Segmenting an RTT without a Computer
Contributed by Mike Rueck.
This guide will show you how to make a copy of an RTT story with each segment as its own file if you do not have access to a computer which you may not while out on a survey trip.
As long as you have two recording devices with ear phone and "line in" capability and a patch cord (1/8" stereo plugs on both ends), you can always skip back to dubbing procedures like we used with tape recorders.
- Plug the patch cord into the earphone jack of the machine with the original, or "master", recording. I'll refer to this as the "Player".
- Plug the other end of the patch cord into the "line in" jack on the other machine, the "Recorder", which should have the memory card in it that you will use as your "test tape".
- Plug your earphones into the Recorder.
- Put the Recorder in Record/Pause, which should cause you to hear whatever signal is coming into the machine.
- Start playing the story so you can adjust the playing and recording volumes until you're getting a good strong signal to the recorder, but not clipping. Usually, this means maximizing the Player's volume.
- Cue the Player back to the beginning of the story and pause it there.
- Have your transcription laid out in front of you with the breaks you want in the story clearly indicated.
- Un-pause the Recorder, followed by the Player.
- When you reach the first break, pause both the Player and the Recorder.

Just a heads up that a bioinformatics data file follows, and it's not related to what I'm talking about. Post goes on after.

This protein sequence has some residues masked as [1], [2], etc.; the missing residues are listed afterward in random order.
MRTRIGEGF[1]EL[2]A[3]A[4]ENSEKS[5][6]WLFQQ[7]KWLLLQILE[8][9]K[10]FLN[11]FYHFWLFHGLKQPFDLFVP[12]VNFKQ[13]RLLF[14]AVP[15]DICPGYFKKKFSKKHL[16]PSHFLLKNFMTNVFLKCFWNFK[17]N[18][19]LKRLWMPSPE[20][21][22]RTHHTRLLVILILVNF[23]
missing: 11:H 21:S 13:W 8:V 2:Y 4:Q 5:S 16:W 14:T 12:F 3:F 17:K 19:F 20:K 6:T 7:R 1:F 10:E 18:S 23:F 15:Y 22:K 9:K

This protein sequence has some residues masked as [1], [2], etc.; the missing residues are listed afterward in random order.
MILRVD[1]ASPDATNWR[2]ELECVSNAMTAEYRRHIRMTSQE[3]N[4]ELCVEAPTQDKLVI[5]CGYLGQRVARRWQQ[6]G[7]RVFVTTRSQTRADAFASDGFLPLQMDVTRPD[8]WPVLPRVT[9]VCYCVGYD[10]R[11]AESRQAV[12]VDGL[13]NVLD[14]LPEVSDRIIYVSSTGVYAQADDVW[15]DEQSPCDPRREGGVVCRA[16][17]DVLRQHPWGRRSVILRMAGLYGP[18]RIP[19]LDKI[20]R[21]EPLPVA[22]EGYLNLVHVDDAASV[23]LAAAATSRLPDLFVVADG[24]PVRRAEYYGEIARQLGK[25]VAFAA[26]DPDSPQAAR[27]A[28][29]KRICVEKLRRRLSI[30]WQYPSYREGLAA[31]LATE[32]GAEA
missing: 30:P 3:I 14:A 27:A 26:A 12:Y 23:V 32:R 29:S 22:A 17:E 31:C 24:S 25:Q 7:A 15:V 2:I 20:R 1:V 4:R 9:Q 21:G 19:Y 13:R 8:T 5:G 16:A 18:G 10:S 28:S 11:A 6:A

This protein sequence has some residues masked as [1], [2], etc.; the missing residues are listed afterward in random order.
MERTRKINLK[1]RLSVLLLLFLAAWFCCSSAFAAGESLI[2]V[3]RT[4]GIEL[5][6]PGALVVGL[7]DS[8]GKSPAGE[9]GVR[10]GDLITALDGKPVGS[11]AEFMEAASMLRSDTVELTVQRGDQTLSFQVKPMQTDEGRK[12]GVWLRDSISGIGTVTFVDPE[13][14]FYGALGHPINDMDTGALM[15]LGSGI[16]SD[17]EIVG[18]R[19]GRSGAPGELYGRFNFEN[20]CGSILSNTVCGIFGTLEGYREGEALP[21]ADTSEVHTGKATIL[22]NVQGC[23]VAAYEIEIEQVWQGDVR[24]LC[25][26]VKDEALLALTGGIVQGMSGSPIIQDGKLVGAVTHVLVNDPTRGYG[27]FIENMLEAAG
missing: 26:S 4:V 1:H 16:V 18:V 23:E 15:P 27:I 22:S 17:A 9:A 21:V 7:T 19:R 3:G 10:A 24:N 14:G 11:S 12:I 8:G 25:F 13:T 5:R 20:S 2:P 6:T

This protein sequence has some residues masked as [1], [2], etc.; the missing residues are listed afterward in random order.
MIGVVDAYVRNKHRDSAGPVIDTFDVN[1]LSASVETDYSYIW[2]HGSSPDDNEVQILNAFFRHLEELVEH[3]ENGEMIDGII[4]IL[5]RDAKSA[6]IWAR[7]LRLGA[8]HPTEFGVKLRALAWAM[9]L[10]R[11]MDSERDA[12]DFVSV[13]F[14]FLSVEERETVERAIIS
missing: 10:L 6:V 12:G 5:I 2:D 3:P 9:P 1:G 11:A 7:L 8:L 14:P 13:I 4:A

- On the machines I've used, the Recorder will end the file at this point and start a new file when you un-pause it again. However, you might need to actually Stop the Recorder in order to get separate files, which is what you want.
- Repeat steps 8 and 9 (and 10 if necessary) until you reach the end of the story.
This should result in the Recorder having the story as a series of subsequent files.
Hopefully, the machine will also have a "Play One" mode in which it just plays a single file at a time and stops. After playing a segment and writing down the response, you'll probably need to advance to the next file before hitting Play again.
If the machine doesn't have a "Play One" or equivalent mode, then you'll want to put some audio cues into the recording so you'll hear where the segment breaks are, since the machine may not have a countdown mode which allows you to see when you're approaching the end of a file. The simplest way to do this is to leave a second or two of silence at the end of each segment by, in Step 9 above, pausing the Player a second or two before the Recorder at each break.